5G and Beyond

Eurobites: Ofcom Consults on 26GHz Band for 5G

Also in today's EMEA regional roundup: Millicom pulls out of Wari deal; SEE launches cloud connectivity service; fiber for Yorkshire.

  • Ofcom , the UK telecom regulator, has launched a consultation aimed at gathering input from interested parties -- or "stakeholders," as it terms them -- on the issue of making the 26GHz band available for 5G. The regulator is hoping to hear specifically from operators wanting to deploy networks as well as equipment manufacturers planning to build chipsets and network gear. The 26GHz band is also known as mmWave spectrum and is currently being prepared across Europe as the first high-frequency band for 5G.

  • Millicom International Cellular SA (Nasdaq: MICC) , the operator with extensive interests across Africa and Latin America, has terminated its agreement to sell its Tigo Senegal operation to Wari Group and instead signed a fresh deal with a consortium that includes NJJ Capital, the private holding company owned by France-based telecoms tycoon Xavier Niel. According to our sister site, Connecting Africa, Wari had failed to secure financing for the deal.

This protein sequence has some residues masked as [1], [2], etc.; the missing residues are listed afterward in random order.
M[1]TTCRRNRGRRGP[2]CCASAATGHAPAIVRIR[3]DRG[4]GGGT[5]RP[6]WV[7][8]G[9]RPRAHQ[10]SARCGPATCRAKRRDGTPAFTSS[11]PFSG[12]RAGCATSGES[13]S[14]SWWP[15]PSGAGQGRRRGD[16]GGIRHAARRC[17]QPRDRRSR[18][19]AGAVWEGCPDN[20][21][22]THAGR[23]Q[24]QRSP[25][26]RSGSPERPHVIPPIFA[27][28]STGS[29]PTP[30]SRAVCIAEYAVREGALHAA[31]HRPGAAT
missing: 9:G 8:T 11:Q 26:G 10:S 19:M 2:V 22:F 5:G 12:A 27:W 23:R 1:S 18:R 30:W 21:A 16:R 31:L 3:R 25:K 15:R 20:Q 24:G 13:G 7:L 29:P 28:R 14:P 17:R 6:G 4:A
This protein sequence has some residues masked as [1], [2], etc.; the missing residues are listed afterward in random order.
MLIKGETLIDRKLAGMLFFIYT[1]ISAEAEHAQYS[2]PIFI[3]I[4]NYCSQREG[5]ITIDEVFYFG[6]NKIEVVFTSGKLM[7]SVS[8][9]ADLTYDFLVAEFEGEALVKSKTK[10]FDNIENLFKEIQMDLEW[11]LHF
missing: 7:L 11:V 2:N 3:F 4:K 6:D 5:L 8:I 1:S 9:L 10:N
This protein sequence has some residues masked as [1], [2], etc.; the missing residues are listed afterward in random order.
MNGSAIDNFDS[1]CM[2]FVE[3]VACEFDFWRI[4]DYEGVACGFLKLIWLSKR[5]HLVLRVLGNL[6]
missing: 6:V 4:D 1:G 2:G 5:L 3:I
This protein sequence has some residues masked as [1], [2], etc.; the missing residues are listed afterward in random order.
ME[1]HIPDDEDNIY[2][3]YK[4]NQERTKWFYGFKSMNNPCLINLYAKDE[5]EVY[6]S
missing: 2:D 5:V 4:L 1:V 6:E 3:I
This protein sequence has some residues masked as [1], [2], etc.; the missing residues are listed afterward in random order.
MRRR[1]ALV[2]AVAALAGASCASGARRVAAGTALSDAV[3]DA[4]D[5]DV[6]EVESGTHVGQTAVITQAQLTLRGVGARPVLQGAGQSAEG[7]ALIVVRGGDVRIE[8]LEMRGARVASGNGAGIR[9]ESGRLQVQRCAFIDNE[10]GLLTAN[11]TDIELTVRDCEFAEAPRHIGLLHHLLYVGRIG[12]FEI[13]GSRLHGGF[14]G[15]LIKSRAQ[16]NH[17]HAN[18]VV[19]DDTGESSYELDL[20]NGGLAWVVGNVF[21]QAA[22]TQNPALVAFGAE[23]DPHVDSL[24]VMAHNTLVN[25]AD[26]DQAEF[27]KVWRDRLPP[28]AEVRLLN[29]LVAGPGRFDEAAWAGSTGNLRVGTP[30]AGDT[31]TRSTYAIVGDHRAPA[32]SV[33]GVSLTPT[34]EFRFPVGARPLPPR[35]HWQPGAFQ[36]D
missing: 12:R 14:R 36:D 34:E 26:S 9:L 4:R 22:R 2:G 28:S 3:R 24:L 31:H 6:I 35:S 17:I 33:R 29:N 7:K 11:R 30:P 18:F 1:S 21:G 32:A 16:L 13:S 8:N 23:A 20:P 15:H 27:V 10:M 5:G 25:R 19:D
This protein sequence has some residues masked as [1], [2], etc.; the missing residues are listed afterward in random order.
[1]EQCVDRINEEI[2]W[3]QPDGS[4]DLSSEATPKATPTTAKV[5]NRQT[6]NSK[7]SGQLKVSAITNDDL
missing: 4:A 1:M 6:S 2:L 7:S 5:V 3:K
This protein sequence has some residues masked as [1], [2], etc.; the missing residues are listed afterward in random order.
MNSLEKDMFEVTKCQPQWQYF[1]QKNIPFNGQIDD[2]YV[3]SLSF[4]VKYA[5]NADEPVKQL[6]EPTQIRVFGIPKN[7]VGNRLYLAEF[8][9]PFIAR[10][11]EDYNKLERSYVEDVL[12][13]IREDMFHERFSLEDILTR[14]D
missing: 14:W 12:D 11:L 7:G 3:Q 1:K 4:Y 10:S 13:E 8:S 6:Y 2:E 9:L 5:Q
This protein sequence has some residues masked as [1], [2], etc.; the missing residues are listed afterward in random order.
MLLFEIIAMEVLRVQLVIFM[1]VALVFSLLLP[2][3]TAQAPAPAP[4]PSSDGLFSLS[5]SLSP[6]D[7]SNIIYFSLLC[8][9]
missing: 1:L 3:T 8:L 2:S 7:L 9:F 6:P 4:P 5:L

• SSE Enterprise Telecoms, the UK data center operator, has launched Cloud Connect, a new service offering businesses a private, dedicated Ethernet connection to its preferred cloud services, be it Amazon Web Services (AWS) or Microsoft Azure, enabling the businesses to bypass the public Internet.

  • UK altnet CityFibre has teamed up with NGC Networks on a plan to deliver full-fiber gigabit connectivity to businesses in the northern English cities of Wakefield, Bradford and Huddersfield.

  • The parliamentary constituency of Ross, Skye and Lochaber in the West Highlands region has some of the loveliest scenery in Britain -- but it's also got the worst broadband. That, as the BBC reports, was the verdict reached by the British Infrastructure Group of MPs, whose study revealed that 65.6% of connections in the constituency were below the UK government's proposed minimum standard of 10 Mbit/s.

    — Paul Rainford, Assistant Editor, Europe, Light Reading

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